Subscribe to:
POZ magazine
E-newsletters
Join POZ: Facebook MySpace Twitter Pinterest
Tumblr Google+ Flickr MySpace
POZ Personals
Sign In / Join
Username:
Password:

20 January 2013, late afternoon

| 2 Comments

Got on the 9 o'clock bus at Alewife in Cambridge. Decent Wi-Fi. Read the newspaper. Reached the Penn Station area by 1:15 or so. Grabbed some food (foot-long Veggie Delite) at Subway; yep I'm a culinary connoisseur alright.

 

Then headed to the Penn Station toilet, the handicapped stall. Changed from my jeans and t-shirt/sweater into my suit. An excruciating (but, in retrospect, also comical experience). Walked briskly to The Cutting Room on East 32nd Street, near 6th Avenue. By 2:45 the room was already packed, background music playing. The occasion: A Memorial Service for Spencer Cox, and a Celebration of his Life. Spencer died of AIDS on 18 December 2012. He was 44.

 

The program was a "Playbill" -- Spencer, I'm told, would have loved that. One sheet, recto-verso, recto-verso, a play on words I hope I'll be pardoned for

 

I didn't know Spencer, though I certainly knew of him; we also had many friends in common. I didn't have to travel to NYC to be at the service in person, since a video of the whole thing was being made and will soon be made available on the Interwebz. But I knew, just knew, that I did, in fact, want to be there, in that Cutting Room; my cluttered mind thought of the three Fates, and of Atropos in particular, who cuts the thread of life.

 

I had seen the superb Oscar-nominated documentary How To Survive A Plague twice. I had also read many obituaries. (The one by John Voelcker  -- Huffington Post -- was one that I admired for its insightfulness, its focus on certain often-overlooked concerns, and also for its being the product of Voelcker's long friendship with Spencer.) No doubt there will be more obituaries, appreciations, tributes, reminiscences. I am simply recounting, very selectively and briefly, some of my impressions of two hours on a Sunday afternoon.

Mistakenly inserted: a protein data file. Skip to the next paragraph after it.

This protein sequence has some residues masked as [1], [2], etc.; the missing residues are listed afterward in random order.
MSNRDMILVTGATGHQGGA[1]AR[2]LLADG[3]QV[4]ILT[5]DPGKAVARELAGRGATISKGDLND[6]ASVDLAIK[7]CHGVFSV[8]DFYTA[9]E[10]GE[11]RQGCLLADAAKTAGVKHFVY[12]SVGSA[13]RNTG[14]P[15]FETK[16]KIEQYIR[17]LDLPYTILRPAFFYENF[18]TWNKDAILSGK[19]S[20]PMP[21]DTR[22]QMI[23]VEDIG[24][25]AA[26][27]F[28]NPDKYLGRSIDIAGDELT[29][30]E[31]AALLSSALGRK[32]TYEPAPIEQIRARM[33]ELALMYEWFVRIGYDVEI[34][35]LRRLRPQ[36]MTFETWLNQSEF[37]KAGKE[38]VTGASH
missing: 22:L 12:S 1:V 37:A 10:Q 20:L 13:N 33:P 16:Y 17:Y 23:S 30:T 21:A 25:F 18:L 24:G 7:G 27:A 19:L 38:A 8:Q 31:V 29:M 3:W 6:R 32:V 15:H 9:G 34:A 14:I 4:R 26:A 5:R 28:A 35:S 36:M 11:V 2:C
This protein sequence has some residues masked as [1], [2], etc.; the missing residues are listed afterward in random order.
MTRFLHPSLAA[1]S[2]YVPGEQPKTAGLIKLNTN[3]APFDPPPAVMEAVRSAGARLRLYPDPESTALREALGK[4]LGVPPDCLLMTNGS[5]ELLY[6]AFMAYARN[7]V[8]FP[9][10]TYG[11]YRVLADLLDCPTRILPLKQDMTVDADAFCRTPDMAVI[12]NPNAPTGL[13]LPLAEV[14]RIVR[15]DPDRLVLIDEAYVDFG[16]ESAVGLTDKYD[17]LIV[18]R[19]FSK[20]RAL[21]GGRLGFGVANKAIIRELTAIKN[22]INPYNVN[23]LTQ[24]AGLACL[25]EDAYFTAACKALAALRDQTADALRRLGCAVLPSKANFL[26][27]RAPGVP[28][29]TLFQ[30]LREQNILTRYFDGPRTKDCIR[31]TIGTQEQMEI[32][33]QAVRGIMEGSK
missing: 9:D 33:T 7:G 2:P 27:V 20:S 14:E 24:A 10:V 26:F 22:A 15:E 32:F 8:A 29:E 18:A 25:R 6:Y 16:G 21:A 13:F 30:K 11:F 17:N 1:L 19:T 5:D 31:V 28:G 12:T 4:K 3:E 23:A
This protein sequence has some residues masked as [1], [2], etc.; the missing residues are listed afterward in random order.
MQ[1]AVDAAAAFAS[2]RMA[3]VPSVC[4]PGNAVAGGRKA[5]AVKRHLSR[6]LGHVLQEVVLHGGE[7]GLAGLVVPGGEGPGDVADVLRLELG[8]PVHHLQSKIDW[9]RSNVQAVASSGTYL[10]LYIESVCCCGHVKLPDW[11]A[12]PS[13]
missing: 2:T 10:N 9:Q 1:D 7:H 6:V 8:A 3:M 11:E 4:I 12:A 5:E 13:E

Klutz that I am, I tripped on some of the folding chairs. I had no idea where to dump my coat, small bag, and suit-zippy-thingy. But once the presenters started, I listened to every word and saw every image. Gripping eulogies -- friends from Benninton, brothers-in arms and also Spencer's brother, a former lover. Video tributes (Dr. Anthony Fauci and Larry Kramer being the two most famous names, I suppose). Musical performances. Photographs and movie clips (Bette Davis, Liza Minelli, pics from childhood, adolescence, young adulthood, friends, beefy Chelsea guy, leather gear, pic or two of a tired and older-seeming face, a face that was partly the result of an off-on addiction to crystal meth, an addiction not glossed over in the memorial). I didn't sit in one place; every 20 minutes or so I wandered round the large room to look at not only the stage from different angles -- how theatrical! -- but also at the "audience," laughing and crying, whispering to each other, holding hands.

 

I bawled when Spencer's mother spoke, for a few minutes only. (She wasn't on the program actually.) What a model of unproud grief and unqualified dignity!